22 Katimajumavit?

Dialogue: Can you meet with me?

Katimaqatigijunnaqinnga? ᑲᑎᒪᖃᑎᒋᔪᓐᓇᕿᙵ? Can you meet with me?
Sunaup mitsaanut? ᓱᓇᐅᑉ ᒥᑦᓵᓄᑦ?What about?
Nutaap milagaup mitsaanut.ᓄᑖᑉ ᒪᓕᒐᐅᑉ ᒥᑦᓵᓄᑦ. The new legislation.
ii, qangakkut? ᐄ, ᖃᖓᒃᑯᑦ?Yes. When?
Tamaani pinasuarusirmi?ᑕᒫᓂ ᐱᓇᓱᐊᕈᓯᕐᒥ? This week?
ii, atii. ᐄ, ᐊᑏ.Yes, lets do that.
Immaqa pingatsirmi unnusakkut.ᐃᒻᒪᖃ ᐱᖓᑦᓯᕐᒥ ᐅᓐᓄᓴᒃᑯᑦ. Maybe on Wednesday afternoon.
Qatsimuuqqat?ᖃᑦᓯᒨᖅᑲᑦ? At what time?
4-muuqqat uvannut akaujuq.4-ᒨᖅᑲᑦ ᐅᕙᓐᓄᑦ ᐊᑲᐅᔪᖅ. 4 o'clock is good for me.
Namiigumavit?ᓇᒦᒍᒪᕕᑦ? Where do you want to meet?
Uvanga allavingani qanuitsangikkuvit.ᐅᕙᖓ ᐊᓪᓚᕕᖓᓂ ᖃᓄᐃᑦᓴᖏᒃᑯᕕᑦ. In my office, if that is OK with you.
ii, qanuinngittuq.ᐄ, ᖃᓄᐃᙱᑦᑐᖅ. Yes, that's fine.


meets; he/she is in a meeting
meeting (they are...)
when? (past/future)
at what time? (in the future)
good; convenient
boardroom; meeting place
Come on!; Let's go!; Go ahead.


42 » Double (Transitive) Verb Endings

So far, we have been using simple endings with verbs:

I see.
-junga indicates the subject of the sentence, or who does the seeing. It doesn’t indicate the object of the sentence, or what we see.

In English, if we want to talk about what we see, we would add a pronoun to the sentence to indicate an object:

I see her.

In Inuktitut, we use verb endings that indicate both the subject and the object of the sentence. These are known as transitive verb endings.

takujunga (basic verb ending) I see.
takujara (transitive verb ending) I see her.
maliktunga I follow.
maliktakka I follow them.
tusaajuq She hears.
tusaajaatit She hears you.

Here are the simplest forms of the transitive verb endings:

Where I am doing the action:  
takujagit  I see you.
takugikkit (alternate S.Qikiqtaaluk ending) I see you.
takujara I see him / her / it.
Where you are doing the action:  
takujarma You see me.
takuginnga (alternate S.Qikiqtaaluk ending) You see me.
takujait You see him.
Where he/she/it is doing the action:  
takujaanga She sees me.
takugaanga (alternate S.Qikiqtaaluk ending) She sees me.
takujaatit She sees you.
takugaatit (alternate S.Qikiqtaaluk ending) She sees you.
takujanga She sees him.


The basic form of these affixes begins with a j- when added to a root that ends in a vowel. If these affixes are added to roots that end in a consonant, the -j changes to t-:

maliktara I am following him.
ikajuqtaanga He/she helps me.


Be aware that in the South Qikiqtaaluk region, you may hear or see the following alternate endings:

takugikkit I see you.
takuginnga You see me.
takugaanga He/she sees me.
takugaatit He/she sees you.

These endings vary depending on the last consonant of the root they are added to.  After a root ending in q-, the endings start with r-

ikajuq- to help
ikajuraanga He is helping me.
ikajurikkit I am helping you.

After a root ending in k- or t-, the endings start with kk-

tukisinngit- to not understand
tukisinngikkaanga She isn’t understanding me.
tukisinngikkinnga You aren’t understanding me.

43 » Double Verb Endings for Questions

In this grammar note, we look at transitive verb endings for asking questions.  These involve both a subject (the person performing an action) and an object (the person or thing on the receiving end of the action):

tukisivit? (basic verb ending) Do you understand?
tukisivinnga? (transitive verb ending) Do you understand me?

Here are the simplest forms of these endings:

qaujimavagit? Do I know you?
qaujimavara? Do I know him/her?
tukisivinnga? Do you understand me?
tukisiviuk? Do you understand him/her?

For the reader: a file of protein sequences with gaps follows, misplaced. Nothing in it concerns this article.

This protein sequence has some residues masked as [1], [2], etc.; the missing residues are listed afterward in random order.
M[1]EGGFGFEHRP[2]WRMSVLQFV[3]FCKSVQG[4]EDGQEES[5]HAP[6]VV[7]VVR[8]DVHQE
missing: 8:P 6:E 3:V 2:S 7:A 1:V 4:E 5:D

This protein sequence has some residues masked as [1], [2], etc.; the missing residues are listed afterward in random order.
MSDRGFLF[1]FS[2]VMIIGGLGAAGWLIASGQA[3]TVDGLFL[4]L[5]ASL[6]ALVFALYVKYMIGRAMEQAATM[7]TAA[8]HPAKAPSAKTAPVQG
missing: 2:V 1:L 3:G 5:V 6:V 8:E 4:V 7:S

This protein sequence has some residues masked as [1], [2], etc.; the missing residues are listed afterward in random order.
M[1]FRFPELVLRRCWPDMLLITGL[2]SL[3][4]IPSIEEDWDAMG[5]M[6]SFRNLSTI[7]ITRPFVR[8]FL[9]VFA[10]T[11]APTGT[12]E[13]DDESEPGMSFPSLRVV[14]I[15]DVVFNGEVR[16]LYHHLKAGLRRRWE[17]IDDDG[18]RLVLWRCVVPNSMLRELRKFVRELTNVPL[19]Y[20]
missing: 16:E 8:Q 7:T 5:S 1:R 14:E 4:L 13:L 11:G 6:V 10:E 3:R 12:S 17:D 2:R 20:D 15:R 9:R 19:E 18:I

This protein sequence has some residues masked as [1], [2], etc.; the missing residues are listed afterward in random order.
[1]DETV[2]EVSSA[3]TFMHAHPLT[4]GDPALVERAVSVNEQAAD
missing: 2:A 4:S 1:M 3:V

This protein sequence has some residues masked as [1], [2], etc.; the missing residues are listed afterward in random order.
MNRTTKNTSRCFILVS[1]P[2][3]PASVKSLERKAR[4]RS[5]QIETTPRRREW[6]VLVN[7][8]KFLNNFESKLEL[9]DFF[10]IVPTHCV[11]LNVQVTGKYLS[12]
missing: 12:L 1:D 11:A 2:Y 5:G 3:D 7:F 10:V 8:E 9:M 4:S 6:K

tusaavaanga? Does he/she hear me?
tusaavaatit? Does he/she hear you?
tusaavauk? Does he/she hear him/her?

If these affixes are added to a root ending in a vowel, they begin with the letter v:

takuviuk? Do you see him/her?   

If these affixes are added to a root ending in -q, they begin with the letter q:

ikajuqqiuk? Are you helping him/her?

If they are added to a root ending in -k or -t, they switch the final consonant to -p and then begin with p-:

malik- to follow
malippiuk? Are you following him/her?

44 » The Affix -qati

This very common affix is attached to a verb to indicate someone or some people who do something with someone else:

pi + qati = piqati  
piqati friend; companion
ilinniaq- to learn
ilinniaqati classmate
iqqanaijaq- to work
iqqanaijaqati co-worker
mumiq- to dance
mumiqati dancing partner
katima- to meet
katimaqati someone with whom one meets

-qati is often followed by the affix -gi- meaning to have, which is in turn followed by a transitive verb ending:

Susi ilinniaqatigijara Susi is my classmate (literally, I have Susi as a classmate).
miqsuqatigijanga She sews with her.
katimaqatigijunnaqqinnga? Can you meet with me?
Taiviti iqqanaijaqatigiviuk? Do you work with Taiviti? (literally, do you have Taiviti as a co-worker)?

With regard to the last example above, when answering a question like this, the construction is usually simplified when you answer:

ii, iqqanaijaqatiga
Yes, he is my co-worker.


45 » Asking for something to be done

There are a few ways to ask someone to do something

1. The Affix -junnaq- / -gunnaq- / -runnaq-

This common affix is used to express the idea of being able to do something. It changes depending on the last letter of the root that it is added to:

uqaala- to call
Piitamut uqaalajunnaqqit? Can you call Piita?
tiiliuq- to make tea
Tiiliurunnaqqit? Could you make some tea?

2. The Affix -qu

-qu- is an affix used to express the idea of wanting, asking or telling someone else to do something.  It is folllowed by a transitive verb ending.

aniqujanga Tell him to come in.
isiquguk He asks/tells her to leave.
uqaalaquviuk? Do you want him/her to call you?

...or, a little more complex:

Uvannut uqaalaqujunnaqqiuk?
Can you have him/her call me?

When -qu- is added to a stem that ends in a consonant, it deletes the final consonant:

sinik- to sleep
siniquvagit I want you to sleep